But the January 10th Identity Theft is cross-related with the Theft in the First Degree committed between January 10 and January 17. That is, one cannot prove the Theft in the First Degree without drawing upon the facts of the January 10th Identity Theft. So those two counts are cross-related.
But the state also can’t prove the Theft in the First Degree without drawing upon the facts of the January 17th Identity Theft. So those two counts are cross-related.
The next concept is borrowed from logic, but it holds equally well here, and it is known as the transitive principle.
- A = C, and
- B = C, therefore,
- A = B.
- ID Theft #1 is from the same criminal episode as the Theft.
- ID Theft #2 is from the same criminal episode as the Theft. Therefore,
- ID Theft #1 and ID Theft #2 are from the same criminal episode.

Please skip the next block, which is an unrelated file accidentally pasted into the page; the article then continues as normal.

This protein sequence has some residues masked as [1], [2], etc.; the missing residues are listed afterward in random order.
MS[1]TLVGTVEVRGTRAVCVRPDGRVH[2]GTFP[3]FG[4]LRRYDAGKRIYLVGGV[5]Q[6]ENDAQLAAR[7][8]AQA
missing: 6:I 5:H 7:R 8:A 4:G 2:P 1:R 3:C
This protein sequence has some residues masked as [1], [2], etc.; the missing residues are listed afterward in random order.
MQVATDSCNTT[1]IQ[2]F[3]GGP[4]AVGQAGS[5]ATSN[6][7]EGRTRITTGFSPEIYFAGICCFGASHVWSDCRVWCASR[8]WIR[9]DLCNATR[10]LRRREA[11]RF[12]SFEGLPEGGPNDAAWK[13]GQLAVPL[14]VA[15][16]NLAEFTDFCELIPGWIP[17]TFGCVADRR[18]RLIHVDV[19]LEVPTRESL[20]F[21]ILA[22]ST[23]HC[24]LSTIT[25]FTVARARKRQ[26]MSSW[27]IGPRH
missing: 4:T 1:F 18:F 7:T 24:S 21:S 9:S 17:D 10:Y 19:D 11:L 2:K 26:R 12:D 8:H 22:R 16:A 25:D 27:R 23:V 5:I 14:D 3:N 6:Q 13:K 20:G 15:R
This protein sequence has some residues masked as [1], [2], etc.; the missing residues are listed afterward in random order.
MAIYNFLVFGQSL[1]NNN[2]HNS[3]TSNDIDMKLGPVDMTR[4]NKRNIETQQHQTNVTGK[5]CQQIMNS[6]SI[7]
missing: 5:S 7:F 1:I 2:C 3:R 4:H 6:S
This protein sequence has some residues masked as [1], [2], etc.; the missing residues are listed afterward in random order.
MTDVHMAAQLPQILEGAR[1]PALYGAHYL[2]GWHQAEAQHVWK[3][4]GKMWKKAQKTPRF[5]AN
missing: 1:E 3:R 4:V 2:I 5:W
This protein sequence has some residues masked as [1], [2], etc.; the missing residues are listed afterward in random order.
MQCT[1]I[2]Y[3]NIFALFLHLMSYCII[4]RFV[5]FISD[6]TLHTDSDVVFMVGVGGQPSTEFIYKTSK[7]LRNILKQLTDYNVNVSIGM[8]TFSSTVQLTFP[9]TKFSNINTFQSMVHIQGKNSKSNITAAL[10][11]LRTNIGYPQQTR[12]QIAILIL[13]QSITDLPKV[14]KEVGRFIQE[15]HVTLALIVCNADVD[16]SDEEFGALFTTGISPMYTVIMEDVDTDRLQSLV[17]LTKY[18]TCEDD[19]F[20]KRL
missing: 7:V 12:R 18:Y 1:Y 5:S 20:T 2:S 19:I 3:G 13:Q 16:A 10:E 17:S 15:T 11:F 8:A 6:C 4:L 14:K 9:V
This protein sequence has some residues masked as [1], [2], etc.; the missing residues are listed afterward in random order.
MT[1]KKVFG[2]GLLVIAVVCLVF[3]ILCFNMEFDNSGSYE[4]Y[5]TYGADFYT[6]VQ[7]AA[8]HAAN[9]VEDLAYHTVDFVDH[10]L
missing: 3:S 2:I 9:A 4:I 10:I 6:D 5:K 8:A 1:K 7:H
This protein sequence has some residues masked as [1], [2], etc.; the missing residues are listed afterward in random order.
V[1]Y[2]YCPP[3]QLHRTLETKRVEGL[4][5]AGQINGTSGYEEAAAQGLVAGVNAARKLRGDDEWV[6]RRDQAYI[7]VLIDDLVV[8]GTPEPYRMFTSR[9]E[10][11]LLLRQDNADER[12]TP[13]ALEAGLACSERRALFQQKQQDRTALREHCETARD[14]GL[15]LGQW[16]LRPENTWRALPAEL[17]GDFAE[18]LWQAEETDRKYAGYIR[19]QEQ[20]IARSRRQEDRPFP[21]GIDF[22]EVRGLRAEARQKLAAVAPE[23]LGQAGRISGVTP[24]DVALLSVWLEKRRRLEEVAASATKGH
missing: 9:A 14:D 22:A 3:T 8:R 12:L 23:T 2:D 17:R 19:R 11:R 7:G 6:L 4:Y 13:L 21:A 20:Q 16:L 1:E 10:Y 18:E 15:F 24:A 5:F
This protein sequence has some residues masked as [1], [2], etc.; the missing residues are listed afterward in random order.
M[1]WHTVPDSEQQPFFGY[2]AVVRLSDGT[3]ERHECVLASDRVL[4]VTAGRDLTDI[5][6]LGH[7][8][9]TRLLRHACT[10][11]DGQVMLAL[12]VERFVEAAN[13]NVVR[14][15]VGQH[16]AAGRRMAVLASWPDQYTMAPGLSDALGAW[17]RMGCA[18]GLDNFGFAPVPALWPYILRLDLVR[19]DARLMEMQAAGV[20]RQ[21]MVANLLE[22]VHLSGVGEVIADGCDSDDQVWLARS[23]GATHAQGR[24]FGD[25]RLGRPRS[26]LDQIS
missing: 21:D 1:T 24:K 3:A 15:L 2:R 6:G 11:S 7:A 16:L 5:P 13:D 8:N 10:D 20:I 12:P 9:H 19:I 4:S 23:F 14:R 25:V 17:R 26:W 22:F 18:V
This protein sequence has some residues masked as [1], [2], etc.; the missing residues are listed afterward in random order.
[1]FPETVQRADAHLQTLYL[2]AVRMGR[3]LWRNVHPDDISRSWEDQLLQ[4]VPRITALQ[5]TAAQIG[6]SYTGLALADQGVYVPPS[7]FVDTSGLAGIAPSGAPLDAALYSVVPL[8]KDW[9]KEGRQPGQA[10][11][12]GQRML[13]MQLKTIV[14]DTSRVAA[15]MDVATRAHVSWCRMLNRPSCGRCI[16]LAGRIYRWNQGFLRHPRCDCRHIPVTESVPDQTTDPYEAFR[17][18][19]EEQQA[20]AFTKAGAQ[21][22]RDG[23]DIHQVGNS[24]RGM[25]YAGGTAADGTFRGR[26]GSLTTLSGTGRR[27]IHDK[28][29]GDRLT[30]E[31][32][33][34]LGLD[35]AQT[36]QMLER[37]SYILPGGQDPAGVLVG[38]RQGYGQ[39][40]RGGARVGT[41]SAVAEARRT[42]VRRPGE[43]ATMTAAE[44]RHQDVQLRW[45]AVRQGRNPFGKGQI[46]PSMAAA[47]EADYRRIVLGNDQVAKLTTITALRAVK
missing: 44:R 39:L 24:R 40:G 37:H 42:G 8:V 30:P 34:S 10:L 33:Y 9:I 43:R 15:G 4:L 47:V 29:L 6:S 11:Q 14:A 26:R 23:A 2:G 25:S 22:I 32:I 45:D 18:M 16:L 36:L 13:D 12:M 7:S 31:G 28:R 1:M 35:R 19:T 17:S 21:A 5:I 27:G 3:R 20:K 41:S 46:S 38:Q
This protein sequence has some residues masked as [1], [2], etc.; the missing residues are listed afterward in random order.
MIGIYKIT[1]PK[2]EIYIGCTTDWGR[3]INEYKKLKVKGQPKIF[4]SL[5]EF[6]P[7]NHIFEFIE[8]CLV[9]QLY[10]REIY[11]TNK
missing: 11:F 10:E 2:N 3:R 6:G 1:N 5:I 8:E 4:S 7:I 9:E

Thus, because of the prosecutor’s decision to aggregate the thefts into a felony theft, all counts – despite many occurring a week after others – become a single criminal episode. The defendant is once again looking at probation. Moreover, if the defendant uses that same credit card over a two month period, and the prosecutor aggregates all the thefts into a single count of Aggravated Theft (more than $10,000), once again, the principle would hold and it is one criminal episode. A previously crime-free defendant is facing probation for the first count and probation for each count thereafter.